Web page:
To unpack a file with Unp4acker, simply type the script file followed by the path to a movie archive in your Persona 4 Golden Steam library:
Note: The “.\” tells PowerShell to look for Unp4cker in the current directory. If you start typing “unp4cker” and press Tab, it will autocomplete this part for you.
Movie files will be extracted to a folder next to Unp4cker with the same name as the archive.
Once you’ve made any modifications to the extracted files, you can repack them again into a new archive for use with P4G.
Warning: This feature is experimental and may not work as expected. Always back up original archives first!
Repacking an archive requires all files from the original archive to be present in the extracted folder. It is not currently possible to replace an individual file.
In other words, the number of files in the folder to repack must equal the number of files in the original archive.
To pack a file with Unp4cker, you will need to input two paths: 1) the path of the original archive, and 2) the path of the folder containing files to pack. The second path must be preceded by the “–pack” command to indicate the path is a source folder.
This will create a new version of the archive in an “out” folder next to Unp4cker. Copy it into your P4G Steam library and replace the original (make sure you have a backup first!), then run the game to see the results!
Example: Replace Golden intro with PS2 intro
A simple modification with Unp4cker you may be interested in is replacing the remade Golden intro with the classic PS2 intro. This intro was included with P4G as an unlockable bonus, but can be copied in place of the updated intro as well.
First, unpack the archive “movie00002.pac” from your Steam library’s “..\SteamApps\common\Day” folder:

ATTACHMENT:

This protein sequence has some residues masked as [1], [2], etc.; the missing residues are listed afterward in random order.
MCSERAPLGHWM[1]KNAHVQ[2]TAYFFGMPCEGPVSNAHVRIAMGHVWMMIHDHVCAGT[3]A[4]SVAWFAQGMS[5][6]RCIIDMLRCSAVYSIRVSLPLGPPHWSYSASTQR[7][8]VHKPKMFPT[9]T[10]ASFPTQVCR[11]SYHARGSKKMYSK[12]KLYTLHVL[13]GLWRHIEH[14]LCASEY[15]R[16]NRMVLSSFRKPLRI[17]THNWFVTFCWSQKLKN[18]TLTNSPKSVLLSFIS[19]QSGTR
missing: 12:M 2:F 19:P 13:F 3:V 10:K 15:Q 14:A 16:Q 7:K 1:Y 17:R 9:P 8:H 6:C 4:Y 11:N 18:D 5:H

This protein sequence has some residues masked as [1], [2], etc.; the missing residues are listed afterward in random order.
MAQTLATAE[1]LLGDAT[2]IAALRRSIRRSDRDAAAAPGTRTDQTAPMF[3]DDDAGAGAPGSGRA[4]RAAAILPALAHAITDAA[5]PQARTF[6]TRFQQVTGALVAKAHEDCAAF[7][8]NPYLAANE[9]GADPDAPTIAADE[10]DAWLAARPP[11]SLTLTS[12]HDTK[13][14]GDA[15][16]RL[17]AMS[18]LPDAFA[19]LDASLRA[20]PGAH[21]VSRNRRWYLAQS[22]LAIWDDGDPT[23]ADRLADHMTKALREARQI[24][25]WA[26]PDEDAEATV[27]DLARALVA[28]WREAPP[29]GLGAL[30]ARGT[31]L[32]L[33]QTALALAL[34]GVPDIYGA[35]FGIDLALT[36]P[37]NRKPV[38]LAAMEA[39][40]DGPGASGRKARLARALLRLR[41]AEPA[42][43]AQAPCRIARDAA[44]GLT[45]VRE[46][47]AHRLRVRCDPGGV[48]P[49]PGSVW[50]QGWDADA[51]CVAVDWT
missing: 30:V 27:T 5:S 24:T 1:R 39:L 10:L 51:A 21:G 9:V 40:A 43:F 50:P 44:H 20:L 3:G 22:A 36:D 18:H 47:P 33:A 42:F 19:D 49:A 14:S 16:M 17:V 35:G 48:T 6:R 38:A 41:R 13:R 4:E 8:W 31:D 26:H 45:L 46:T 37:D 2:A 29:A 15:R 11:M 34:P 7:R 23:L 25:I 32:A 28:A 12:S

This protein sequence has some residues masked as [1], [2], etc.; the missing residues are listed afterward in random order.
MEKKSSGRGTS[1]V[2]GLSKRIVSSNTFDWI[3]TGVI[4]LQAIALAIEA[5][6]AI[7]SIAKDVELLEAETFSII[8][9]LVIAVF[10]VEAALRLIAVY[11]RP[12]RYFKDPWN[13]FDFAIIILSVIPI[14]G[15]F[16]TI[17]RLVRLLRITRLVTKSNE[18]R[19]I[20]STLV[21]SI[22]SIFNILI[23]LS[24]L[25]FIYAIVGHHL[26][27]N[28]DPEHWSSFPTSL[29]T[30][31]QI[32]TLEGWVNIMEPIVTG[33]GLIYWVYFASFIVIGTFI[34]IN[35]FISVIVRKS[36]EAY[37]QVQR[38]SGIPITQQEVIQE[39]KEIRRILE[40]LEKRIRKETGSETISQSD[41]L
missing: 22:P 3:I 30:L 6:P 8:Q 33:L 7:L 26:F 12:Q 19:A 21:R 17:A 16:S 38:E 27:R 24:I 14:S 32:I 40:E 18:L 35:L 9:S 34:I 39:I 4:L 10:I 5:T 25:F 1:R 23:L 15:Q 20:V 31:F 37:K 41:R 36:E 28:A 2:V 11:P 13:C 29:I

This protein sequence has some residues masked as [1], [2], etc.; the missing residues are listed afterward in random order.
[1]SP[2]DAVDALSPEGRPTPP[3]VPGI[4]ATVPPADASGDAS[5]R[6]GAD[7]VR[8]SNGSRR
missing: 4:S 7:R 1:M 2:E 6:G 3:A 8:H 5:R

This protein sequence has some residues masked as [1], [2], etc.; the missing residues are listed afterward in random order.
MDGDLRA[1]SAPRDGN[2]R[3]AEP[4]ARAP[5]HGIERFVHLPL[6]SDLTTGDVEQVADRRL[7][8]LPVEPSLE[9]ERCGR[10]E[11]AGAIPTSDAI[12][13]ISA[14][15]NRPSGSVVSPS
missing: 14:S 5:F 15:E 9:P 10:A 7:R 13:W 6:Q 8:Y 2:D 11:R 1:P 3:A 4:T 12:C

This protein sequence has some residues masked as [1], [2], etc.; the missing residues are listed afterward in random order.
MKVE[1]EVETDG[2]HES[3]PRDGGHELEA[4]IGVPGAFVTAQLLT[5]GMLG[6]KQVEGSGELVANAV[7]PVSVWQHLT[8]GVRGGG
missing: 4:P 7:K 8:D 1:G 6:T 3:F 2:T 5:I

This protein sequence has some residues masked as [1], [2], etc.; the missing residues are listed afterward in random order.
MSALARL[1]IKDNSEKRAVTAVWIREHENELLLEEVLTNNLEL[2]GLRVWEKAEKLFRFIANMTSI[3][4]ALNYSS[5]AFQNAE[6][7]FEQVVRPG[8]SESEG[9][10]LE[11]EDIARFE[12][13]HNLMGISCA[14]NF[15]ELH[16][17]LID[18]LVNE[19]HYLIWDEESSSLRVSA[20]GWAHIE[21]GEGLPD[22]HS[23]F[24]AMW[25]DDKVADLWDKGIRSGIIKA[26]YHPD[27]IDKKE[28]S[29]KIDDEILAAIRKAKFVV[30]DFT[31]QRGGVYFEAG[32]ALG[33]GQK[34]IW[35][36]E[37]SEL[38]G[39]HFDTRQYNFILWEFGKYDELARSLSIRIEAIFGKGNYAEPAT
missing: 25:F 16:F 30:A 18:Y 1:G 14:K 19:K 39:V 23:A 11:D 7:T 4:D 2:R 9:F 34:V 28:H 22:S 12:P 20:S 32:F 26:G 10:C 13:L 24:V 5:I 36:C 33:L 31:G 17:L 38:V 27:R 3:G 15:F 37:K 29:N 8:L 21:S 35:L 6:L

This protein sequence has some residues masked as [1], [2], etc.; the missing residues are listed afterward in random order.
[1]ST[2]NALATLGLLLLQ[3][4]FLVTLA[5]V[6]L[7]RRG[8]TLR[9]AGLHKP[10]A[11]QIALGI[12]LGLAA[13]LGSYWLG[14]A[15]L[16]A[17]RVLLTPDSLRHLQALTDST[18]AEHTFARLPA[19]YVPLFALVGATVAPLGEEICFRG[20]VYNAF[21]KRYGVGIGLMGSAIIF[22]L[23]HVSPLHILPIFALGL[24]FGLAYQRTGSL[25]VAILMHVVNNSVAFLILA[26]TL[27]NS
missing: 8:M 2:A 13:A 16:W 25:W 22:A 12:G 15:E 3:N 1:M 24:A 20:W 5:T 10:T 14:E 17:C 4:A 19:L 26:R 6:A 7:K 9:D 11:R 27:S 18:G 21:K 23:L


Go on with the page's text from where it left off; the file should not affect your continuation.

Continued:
Next, open the newly-created “movie00002” folder next to Unp4cker in your file explorer. You’ll find four files, named “0-3.wmv”. The last one, “3.wmv” is the English Golden intro, while “1.wmv” is the classic PS2 intro.
Delete “3.wmv”, then make a copy of “1.wmv” and rename it to “3.wmv”.
Important! Do not simply rename “1.wmv”! In the end, there MUST still be four files total.
With the Golden intro replaced, it’s time to repack the folder into an archive!
This will create a new “movie00002.pac” archive under the “out” folder next to Unp4cker. Copy the repacked archive to your Steam library’s “..\SteamApps\common\Day” and replace the existing archive (it is highly recommended to make a backup first).
Now launch the game and enjoy the classic intro!
Unp4cker is an experimental file modification script, and comes without guarantee, warranty, or support. While it has been tested and found to be generally reliable, please keep in mind the following known issues and caveats when using it:
- When repacking, all files must be the EXACT same size, down to the exact byte, otherwise the game will not be able to read any cutscenes following the mismatched cutscene in the same archive. Attempting to play modified archives with different file sizes will crash the game.
(Naturally, this excludes the last file in an archive, which incidentally makes replacing the intro perfectly safe.)
- Smaller files may be possible with an update to the script to pad out the difference between the modified and original file.